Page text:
“ ‘27. On July 3, 2013, [Fleming] presented to RMC for his pre-anesthetic evaluation.
“ ‘28. On or about July 5, 2013, an agent of the Crawford Clinic called [Fleming] and informed him that he could not have the surgery because [Blue Advantage] had decided that a lower quality of care--continued non-surgical management--was more appropriate than the higher quality of care--surgery--that [Fleming] needed and that his surgeon felt was appropriate.
“ ‘29. [Fleming] and his family then had multiple conversations with agents of [Blue Advantage] in an unsuccessful attempt to convince the company that the higher quality of care (surgery, as recommended by [Fleming's] doctors) was the more appropriate course. Ultimately, an agent of [Blue Advantage] suggested to [Fleming] that he return to RMC in an attempt to convince hospital personnel and physicians to perform the surgery on an emergency basis.
“ ‘30. On the night of July 10, 2013 (after midnight so that the hospital records indicate a visit of July 11), [Fleming] returned to the RMC emergency department. According to records, he was complaining of severe abdominal pain.
“ ‘31. [Fleming] explained his history involving his prior admission and canceled surgery.
“ ‘32. A CT of [Fleming]'s abdomen showed, according to a written report, a moderate amount of retained stool throughout [Fleming's] colon.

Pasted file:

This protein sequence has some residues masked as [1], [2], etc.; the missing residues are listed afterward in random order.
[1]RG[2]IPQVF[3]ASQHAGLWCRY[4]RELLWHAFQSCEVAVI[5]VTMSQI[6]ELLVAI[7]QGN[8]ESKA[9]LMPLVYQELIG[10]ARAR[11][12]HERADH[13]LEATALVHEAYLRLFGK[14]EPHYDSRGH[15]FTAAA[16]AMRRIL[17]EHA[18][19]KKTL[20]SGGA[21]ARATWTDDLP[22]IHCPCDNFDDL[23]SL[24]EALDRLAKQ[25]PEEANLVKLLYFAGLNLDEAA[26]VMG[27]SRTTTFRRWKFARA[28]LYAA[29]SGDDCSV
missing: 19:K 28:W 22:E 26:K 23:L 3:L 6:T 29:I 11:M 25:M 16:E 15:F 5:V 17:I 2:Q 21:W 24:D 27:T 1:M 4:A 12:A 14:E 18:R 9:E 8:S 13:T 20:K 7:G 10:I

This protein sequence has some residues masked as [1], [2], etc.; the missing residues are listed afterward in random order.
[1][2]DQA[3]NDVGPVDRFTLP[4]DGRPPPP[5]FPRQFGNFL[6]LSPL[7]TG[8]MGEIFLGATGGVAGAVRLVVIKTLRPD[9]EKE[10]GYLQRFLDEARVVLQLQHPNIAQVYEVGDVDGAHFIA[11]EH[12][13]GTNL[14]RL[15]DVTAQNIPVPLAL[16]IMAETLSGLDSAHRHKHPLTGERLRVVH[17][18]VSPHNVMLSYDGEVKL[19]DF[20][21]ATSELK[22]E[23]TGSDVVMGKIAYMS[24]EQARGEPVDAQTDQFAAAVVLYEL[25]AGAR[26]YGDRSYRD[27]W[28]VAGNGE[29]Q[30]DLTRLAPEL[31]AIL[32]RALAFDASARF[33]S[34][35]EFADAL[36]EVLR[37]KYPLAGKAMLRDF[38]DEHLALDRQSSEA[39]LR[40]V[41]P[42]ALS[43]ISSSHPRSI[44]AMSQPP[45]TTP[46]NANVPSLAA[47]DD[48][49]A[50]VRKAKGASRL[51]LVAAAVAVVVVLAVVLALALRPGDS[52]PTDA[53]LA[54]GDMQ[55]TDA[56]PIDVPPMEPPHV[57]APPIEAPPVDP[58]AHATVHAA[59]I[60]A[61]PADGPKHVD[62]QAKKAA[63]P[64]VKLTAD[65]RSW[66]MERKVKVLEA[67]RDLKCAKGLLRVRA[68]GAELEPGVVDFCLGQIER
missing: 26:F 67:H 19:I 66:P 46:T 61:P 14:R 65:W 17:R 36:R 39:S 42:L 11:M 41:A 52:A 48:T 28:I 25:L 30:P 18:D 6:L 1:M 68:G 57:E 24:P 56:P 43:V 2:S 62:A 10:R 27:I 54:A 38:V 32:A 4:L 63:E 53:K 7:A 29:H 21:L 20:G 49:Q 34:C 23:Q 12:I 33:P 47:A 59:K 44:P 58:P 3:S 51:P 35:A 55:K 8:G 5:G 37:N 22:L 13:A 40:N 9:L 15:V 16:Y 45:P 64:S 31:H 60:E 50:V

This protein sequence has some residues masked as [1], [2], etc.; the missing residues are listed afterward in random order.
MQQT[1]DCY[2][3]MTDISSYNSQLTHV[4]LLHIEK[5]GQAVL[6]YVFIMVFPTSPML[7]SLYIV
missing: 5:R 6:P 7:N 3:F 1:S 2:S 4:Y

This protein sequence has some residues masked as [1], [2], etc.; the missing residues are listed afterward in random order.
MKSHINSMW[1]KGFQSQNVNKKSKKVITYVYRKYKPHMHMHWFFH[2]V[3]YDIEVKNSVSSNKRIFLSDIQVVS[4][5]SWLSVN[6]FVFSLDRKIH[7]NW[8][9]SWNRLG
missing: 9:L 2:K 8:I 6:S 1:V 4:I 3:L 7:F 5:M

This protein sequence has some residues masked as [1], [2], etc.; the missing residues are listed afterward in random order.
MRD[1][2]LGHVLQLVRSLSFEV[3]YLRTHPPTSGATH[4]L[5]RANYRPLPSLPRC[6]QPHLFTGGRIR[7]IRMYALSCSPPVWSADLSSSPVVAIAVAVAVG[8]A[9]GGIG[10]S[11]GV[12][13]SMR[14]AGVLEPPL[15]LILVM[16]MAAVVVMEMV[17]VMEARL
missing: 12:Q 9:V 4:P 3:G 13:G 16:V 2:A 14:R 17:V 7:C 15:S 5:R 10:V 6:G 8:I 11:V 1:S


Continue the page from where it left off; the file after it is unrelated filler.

“ ‘33. [Fleming] was seen and discharged that day (7/11/13) by Dr. Williams, D.O.
“ ‘34. On July 14, 2013, [Fleming] returned to the RMC emergency department and according to the records, complaining of severe abdominal pain and rectal bleeding.
“ ‘35. [Fleming] again reported his history involving his prior admission and canceled surgery.
“ ‘36. No diagnostic imaging was performed during this visit (7/14/13).
“ ‘37. [Fleming] was seen and discharged that day (7/14/13) by Summer Phelps, N.P., and Dr. Proctor.
“ ‘38. On July 15, 2013, [Fleming] was brought back to the RMC emergency department by Oxford EMS, and according to records, complaining of urinary retention, severe abdominal pain and constipation.
“ ‘39. [Fleming] again reported his history involving his prior admission and canceled surgery.
“ ‘40. Again, [Fleming] was seen and sent home, this time by Dr. Simmons.
“ ‘41. During this entire time, [Blue Advantage] was providing for a certain level of care to be provided to [Fleming]: non-surgical management of his life-threatening bowel obstruction. However, [Blue Advantage] never agreed to provide him with the higher quality of care he needed: life-saving surgical intervention.
“ ‘42. At approximately 10:30 a.m., [Fleming] was brought by Anniston EMS to Stringfellow Memorial Hospital in severe distress.
“ ‘43. [Fleming's] condition declined rapidly, he had to be intubated, eventually coded and died after midnight that night (the night of 7/15/13, the morning of 7/16/13).
“ ‘44. Dr. Thomas Garland performed an autopsy, which confirmed that [Fleming] had a perforated sigmoid colon with abundant fecal material identified within the peritoneal cavity.
“ ‘45. Dr. Crawford attended at least a portion of the autopsy.
“ ‘46. Dr. Vishwanath M. Reddy certified [Fleming's] death certificate listing the cause of death as follows: “septic shock due to peritonitis due to colonic perforation.” ’